One of the indicators we are watching closely as this pandemic spreads around the world is how badly hospitals are getting overloaded by flu cases.
It is still relatively early in the flu season south of the Equator, with the peak not expected until next month, but already Argentina and Chile are reporting serious demands on their medical system.
Elective surgeries are being canceled in some Buenos Aires hospitals, and mobile flu clinics are being dispatched to some neighborhoods. Of 111 people hospitalized in the country’s capital, 75 are on ventilators.
What would be interesting to know (and I don’t) is how many flu patients are normally on ventilators in Buenos Aires in June?
In Chile, where 5,000 people have been confirmed with the virus, they have reported a total of 7 deaths.
Hospital surge capacity has dwindled over the years, both here in the United States and in many other parts of the world, and that has many officials worried over their ability to cope with a large influx of flu cases as this pandemic progresses.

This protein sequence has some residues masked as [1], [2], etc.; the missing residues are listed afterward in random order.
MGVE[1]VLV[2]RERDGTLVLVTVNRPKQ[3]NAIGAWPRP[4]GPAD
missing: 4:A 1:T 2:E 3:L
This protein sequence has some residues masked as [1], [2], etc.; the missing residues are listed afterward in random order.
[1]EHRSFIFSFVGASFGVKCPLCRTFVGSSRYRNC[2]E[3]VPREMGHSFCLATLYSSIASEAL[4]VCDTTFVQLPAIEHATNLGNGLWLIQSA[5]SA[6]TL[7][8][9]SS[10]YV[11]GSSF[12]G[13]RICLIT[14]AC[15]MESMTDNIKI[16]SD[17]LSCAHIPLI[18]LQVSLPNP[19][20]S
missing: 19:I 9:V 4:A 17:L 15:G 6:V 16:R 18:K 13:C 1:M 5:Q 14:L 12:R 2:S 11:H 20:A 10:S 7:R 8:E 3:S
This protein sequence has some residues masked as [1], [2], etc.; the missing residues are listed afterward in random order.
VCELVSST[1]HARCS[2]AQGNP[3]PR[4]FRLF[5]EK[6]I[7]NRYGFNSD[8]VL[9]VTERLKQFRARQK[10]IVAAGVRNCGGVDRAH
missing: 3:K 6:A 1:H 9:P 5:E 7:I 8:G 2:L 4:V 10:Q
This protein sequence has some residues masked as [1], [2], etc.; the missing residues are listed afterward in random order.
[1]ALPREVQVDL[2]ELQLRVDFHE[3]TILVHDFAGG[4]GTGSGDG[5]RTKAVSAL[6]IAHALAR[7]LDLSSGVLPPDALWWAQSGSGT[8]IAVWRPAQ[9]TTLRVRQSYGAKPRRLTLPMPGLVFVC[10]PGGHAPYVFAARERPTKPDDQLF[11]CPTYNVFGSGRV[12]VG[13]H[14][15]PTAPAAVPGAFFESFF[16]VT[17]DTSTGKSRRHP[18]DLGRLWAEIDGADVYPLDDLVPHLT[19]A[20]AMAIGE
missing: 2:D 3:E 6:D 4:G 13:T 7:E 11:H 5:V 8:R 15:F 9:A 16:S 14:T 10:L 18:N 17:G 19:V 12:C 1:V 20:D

This from Reuters.
Wed Jun 24, 2009 1:32pm EDT
By Fiona Ortiz
BUENOS AIRES, June 24 (Reuters) - Argentina is reinforcing overwhelmed hospitals as H1N1 deaths rise and flu cases swamp emergency rooms in and around the capital during the southern hemisphere winter.
Argentina has confirmed 18 deaths from the new strain of virus, also known as swine flu, putting the South American country third after Mexico and the United States in the number of fatal cases. The health ministry has confirmed 1,294 cases.
Medical authorities suspended non-urgent surgery in many urban hospitals to free up beds for flu cases.
The government also sent mobile clinics to poor neighborhoods and dedicated one hospital in the Malvinas Argentinas municipality outside the capital exclusively to flu cases.
The H1N1 virus is spreading rapidly in an area known as the conurbano, the densely populated working class suburbs and slums that ring Buenos Aires where eight people have died from the new flu and 111 are hospitalized, 75 of them on respirators.